Conditioning: Whenever cellular activity increases (think exercise for now) the capacity of the cell as well as the capacity of the nutrition delivery system will both increase after a recovery period. Whenever the amount of nutrition within the nutrition delivery system decreases (think fasting or low carb diets) the capacity of the nutrition delivery system will actually learn to deliver food more efficiently. A simple example is that if you don’t eat as much your cells are still used to having a certain amount of intensity and your body will perhaps find extra food in your digestive tract or fat cells.
Deconditioning: Everyone understands that your systems adjusts to hard work in the form of increased strength to enable you work hard. What is missed is the fact that your body has to be able to adjust in the form of diminished capacity to prevent the flooding of the cell. This is a feature of the design but almost always assumed to be some genetic flaw when it occurs. Whenever the nutrition delivery system delivers more than what the cell can process, deconditioning always happens in some form. Diverting the nutrition to fat cells is just one example but there are a number of ways the body can slow the flow of nutrition via the digestive, cardiovascular, lung, etc.
Delineation of Intensities: At a certain intensity the cell can work indefinitely because it can charge the batteries at the same rate they are being drawn upon, and the cell can rid itself of whatever by-products of metabolism at the same rate they are being produced. Normally as soon as you are upright the intensity is above that threshold and during sleep it is below.
Whenever you are awake and not doing anything difficult you are at the Posture intensity. The monk is the symbol for the posture intensity. The cell(s) have the minimal stimulation to stay awake, and because the cells are not working very hard and the fact that this intensity is prolonged they are able to use oxygen to completely metabolize the fuel. When you do something more intense and repetitive, up to a certain point you will be able to continue in your oxygen metabolism until a certain point. The max intensity where you can maintain an oxygen metabolism is the Endurance intensity threshold. Distance running is the best example of this intensity. Whenever you do something so intense with your whole body that you have to resort to the sugar metabolism, you are in the Excitability intensity. Crossfit, weight lifting, sprinting, etc all fall under this umbrella but so does waitressing, multitasking, etc. The entire system is challenged to provide enough sugar and get rid of the acid byproducts of metabolism. The last intensity is Focus, which is when the high resolution part of the brain, and not the whole body, is the focal point of the sugar metabolism. At any point you are in one of these intensities although they do overlap.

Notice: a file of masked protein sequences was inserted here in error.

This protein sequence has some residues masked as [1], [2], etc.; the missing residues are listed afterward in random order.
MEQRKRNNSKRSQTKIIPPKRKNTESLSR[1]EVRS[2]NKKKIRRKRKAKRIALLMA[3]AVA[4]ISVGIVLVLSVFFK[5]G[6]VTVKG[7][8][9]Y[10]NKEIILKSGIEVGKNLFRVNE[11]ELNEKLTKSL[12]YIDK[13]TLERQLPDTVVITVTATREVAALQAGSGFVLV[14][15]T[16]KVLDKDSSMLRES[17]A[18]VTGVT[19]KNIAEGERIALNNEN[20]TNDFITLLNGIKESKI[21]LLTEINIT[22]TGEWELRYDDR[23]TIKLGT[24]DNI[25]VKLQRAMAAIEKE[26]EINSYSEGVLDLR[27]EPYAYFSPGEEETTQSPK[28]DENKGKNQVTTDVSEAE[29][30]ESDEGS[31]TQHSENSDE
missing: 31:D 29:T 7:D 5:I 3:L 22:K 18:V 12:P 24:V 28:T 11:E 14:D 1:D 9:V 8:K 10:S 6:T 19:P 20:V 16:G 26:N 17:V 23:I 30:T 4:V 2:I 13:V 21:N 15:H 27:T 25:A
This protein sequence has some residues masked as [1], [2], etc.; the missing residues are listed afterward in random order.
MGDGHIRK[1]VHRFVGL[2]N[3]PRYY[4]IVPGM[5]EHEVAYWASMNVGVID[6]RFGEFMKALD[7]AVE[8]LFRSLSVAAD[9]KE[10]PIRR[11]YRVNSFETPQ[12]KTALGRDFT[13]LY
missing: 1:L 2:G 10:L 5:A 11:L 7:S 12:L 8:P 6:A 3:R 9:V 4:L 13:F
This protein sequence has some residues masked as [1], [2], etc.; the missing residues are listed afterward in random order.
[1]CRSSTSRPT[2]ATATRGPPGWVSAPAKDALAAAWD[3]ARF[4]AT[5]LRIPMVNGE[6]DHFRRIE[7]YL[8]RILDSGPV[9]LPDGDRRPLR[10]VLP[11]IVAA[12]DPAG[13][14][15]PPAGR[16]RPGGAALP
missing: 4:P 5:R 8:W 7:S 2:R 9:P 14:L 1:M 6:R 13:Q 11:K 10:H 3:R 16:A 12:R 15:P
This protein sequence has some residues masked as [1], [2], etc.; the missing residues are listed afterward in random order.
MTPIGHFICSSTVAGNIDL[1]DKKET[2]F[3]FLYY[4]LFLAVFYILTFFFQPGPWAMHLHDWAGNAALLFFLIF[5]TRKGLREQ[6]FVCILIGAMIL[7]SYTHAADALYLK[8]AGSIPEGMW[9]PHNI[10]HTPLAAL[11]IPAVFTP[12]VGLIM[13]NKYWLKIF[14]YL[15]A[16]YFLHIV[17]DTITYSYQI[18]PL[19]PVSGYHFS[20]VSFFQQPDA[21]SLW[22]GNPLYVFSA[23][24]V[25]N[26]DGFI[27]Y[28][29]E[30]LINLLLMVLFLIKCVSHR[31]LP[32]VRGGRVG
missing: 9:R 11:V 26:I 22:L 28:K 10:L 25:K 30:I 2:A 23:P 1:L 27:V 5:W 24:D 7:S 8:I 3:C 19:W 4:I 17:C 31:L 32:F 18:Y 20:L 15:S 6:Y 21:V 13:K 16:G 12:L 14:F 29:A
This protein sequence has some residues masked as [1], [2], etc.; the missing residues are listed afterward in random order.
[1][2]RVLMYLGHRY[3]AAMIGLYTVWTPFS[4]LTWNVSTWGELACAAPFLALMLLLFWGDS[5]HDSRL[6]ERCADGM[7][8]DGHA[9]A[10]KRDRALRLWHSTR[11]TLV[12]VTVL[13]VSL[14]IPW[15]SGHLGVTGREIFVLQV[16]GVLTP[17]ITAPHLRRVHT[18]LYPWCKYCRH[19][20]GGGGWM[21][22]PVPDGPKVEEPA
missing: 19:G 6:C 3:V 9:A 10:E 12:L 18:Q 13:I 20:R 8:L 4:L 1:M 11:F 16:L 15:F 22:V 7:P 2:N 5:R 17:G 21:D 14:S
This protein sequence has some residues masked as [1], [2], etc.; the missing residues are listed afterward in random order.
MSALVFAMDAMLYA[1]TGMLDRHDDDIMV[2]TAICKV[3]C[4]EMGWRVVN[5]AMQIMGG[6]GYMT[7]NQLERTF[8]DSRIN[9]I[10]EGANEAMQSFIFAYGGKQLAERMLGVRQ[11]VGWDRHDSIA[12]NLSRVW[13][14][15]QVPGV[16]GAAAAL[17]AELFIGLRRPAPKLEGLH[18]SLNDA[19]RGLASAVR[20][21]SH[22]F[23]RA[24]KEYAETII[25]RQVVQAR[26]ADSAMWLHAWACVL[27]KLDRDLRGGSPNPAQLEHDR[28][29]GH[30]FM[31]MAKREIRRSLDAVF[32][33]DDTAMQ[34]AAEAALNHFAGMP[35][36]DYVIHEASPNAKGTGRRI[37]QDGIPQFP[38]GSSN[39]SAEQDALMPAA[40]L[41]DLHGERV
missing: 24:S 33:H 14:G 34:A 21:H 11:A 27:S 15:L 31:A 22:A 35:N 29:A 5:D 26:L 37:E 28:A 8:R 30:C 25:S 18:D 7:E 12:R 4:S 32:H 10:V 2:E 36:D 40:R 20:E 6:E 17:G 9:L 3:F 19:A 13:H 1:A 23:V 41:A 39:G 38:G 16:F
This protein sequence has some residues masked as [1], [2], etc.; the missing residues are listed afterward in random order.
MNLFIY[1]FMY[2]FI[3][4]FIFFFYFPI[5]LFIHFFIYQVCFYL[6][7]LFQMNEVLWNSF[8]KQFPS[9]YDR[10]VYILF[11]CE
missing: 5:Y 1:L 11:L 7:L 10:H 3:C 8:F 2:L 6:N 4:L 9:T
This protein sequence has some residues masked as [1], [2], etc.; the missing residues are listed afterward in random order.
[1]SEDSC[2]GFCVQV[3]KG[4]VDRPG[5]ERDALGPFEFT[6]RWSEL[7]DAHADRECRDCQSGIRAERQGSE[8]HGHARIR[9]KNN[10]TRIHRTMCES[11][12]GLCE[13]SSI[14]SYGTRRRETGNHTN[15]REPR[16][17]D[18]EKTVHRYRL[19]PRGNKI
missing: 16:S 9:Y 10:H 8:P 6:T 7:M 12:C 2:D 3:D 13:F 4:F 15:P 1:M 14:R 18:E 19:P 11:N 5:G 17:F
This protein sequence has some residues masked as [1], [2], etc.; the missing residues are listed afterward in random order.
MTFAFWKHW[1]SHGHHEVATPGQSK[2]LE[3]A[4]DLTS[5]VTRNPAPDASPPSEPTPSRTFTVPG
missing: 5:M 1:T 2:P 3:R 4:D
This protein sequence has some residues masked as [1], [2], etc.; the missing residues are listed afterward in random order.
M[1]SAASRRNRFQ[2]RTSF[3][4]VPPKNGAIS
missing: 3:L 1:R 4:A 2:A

Information Processing: All learning requires a complete revolution of the above mentioned intensities. Excitability is necessary for all new memories/learning. However, prolonged excitability will lead to information overload. What happens is excitability creates clear unorganized information, which circulates in the head (processing) until a theme or pattern is recognized. From there, the person will Focus on the important piece of the puzzle, and looking at that piece more closely for shape, etc until one recognizes that the piece is familiar to another piece or perhaps finds a different piece. From there, the new piece circulates. during Endurance the information circulates in an idealistic way. Think of an idea you had for a business or something like that. There is an idealistic part that occurs at certain times, but when you are more relaxed during Posture the idea or piece circulates at lower intensity. All learning occurs in a similar way, and gaps in your training schedule will result in either being bored or overwhelmed. The health of the cell mirrors exactly the health of your learning, because the processing of fuel occurs at the exact same intensity as the processing of information.